The consequences of failing to register with the copyright office can be tremendous. If the script was properly registered, a court can award statutory damages of up to $150,000 for willful infringement. Without prior registration, these would not be allowed. Also, most screenwriters (in fact, most people) cannot afford the attorney’s fees that arise in a copyright infringement lawsuit. Such fees, if paid on an hourly basis, can easily reach into the hundreds of thousands of dollars. As a result, the screenwriter must usually find an attorney who will take on the case on a contingency fee basis. But any attorney asked to take on such a case for a 1/3 contingency is going to be hard pressed to do so if neither attorney’s fees nor statutory damages will be part of the award. Without these possible remedies, the screenwriter would only be able to receive the actual damages suffered by him and any profits of the infringer attributable to the infringement. But the reality is that for most films, it is almost impossible to show any “profits” (certainly not for films that have just been released). That leaves the screenwriter’s actual damages. For a screenwriter with an established track record (like Eric Roth or David Koepp), it may be possible to prove significant damages. But for the vast majority of writers, there is no track record. It would be difficult at best for them to prove that they would receive any more than WGA minimum for a script. And if the screenwriter is not a WGA member, it is hard to prove even that much in damages.
Here’s an example of how the damages plays out depending on whether the work was registered with the Copyright Office.
Let’s imagine that our screenwriter, Dan, registered his script with the Copyright Office, and the screenplay was used as the basis for a low-budget movie. When the movie came out, it bombed, and so there are no profits. Dan hires a lawyer, who sues for copyright infringement. Dan has no prior credits, so significant actual damages are hard to prove. But because the script was registered with the Copyright Office, Dan can ask for statutory damages of up to $150,000. Faced with the threat of not only paying Dan a large statutory damage award, plus paying Dan’s attorney’s fees and their own attorney’s fees, the producer quickly settles the case, giving Dan a multiple of what he would have received had they bought the script in the first place.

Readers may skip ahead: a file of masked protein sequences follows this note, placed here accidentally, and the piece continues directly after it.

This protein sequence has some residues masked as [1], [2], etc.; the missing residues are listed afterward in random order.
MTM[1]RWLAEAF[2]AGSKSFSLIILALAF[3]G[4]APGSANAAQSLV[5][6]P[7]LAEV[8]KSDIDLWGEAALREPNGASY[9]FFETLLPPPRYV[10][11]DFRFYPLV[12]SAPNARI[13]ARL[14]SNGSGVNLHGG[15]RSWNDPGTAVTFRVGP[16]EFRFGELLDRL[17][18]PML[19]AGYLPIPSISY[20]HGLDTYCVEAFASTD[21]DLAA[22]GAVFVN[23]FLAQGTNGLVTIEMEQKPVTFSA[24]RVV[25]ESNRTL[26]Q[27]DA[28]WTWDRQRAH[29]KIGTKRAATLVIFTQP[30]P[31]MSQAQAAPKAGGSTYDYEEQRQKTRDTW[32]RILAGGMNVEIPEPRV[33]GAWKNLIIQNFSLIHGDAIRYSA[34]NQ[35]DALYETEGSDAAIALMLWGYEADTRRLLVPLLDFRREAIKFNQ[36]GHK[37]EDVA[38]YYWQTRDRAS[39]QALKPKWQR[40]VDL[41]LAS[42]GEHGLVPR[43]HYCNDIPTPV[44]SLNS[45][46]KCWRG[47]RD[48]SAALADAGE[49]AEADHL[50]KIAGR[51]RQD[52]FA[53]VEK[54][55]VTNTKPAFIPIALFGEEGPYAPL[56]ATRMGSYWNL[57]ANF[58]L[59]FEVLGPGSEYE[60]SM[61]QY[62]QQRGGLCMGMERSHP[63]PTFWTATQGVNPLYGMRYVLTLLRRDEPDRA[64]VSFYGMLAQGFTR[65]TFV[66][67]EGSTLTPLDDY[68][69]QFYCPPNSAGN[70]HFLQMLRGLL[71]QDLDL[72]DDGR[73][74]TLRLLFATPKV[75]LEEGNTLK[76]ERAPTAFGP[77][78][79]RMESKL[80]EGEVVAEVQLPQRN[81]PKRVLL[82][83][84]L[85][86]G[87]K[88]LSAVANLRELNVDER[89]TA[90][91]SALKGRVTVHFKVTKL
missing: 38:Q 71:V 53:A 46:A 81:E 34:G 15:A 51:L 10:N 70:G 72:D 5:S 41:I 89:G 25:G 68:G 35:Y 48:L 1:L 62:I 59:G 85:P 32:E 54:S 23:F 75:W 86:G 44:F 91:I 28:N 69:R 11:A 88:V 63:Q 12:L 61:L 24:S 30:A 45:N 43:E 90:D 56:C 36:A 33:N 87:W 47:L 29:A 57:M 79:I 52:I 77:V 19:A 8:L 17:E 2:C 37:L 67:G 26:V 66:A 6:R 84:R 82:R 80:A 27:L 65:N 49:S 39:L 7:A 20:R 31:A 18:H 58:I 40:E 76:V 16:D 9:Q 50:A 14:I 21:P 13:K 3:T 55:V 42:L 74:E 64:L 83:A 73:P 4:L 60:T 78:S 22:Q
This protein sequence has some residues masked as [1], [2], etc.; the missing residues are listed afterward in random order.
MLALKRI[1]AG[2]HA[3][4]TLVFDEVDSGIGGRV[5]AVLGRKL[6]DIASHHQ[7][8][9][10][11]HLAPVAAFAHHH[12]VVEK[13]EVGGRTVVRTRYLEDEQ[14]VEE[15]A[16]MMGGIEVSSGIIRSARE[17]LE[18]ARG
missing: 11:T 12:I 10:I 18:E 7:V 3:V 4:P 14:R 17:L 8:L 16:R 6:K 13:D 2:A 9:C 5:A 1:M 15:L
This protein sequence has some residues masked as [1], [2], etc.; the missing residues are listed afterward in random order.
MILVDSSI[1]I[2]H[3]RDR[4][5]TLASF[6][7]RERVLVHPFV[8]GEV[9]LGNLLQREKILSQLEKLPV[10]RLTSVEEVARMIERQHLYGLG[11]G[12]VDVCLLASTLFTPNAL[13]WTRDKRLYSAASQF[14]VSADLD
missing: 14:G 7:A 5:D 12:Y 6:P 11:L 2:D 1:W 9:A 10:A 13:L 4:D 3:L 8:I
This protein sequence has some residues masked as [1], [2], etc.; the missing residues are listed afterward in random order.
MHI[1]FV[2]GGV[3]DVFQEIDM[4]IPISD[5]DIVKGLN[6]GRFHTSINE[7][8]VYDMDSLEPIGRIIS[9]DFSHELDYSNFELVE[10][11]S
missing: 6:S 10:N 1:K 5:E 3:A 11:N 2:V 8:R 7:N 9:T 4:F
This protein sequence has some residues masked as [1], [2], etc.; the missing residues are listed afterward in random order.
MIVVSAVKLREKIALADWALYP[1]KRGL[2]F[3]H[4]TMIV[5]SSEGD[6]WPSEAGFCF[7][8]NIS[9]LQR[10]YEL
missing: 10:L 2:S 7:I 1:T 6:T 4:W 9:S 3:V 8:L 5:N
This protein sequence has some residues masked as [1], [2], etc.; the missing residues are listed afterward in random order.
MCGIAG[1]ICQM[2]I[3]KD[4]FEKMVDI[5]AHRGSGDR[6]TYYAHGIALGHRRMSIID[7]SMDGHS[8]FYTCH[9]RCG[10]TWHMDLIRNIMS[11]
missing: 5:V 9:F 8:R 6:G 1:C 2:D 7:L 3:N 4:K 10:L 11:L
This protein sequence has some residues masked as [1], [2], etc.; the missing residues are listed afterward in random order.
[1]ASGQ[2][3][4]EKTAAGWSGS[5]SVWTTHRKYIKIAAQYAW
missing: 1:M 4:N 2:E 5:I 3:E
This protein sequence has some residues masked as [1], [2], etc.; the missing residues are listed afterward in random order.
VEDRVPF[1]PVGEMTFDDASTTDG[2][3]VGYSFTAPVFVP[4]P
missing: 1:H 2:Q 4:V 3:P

Now imagine the same scenario, except that Dan registered his script with the WGA Registry instead of the Copyright Office. As a result, Dan can only receive his actual damages, which are somewhat less than $50,000. But when Dan tries to find an attorney to take his case on a contingency, he is unable to do so. One-third of $50,000 is only $16,666, which is far less than most attorneys will need to take such a case on a contingency. Due to the complexities and difficulties of bringing such a case, Dan can’t find an attorney who will represent him. Consequently, Dan doesn’t bring a lawsuit and doesn’t get any money for the infringement. Remember, the only difference in these two scenarios is that in one Dan registered with the Copyright Office, and in the other, with the WGA Registry.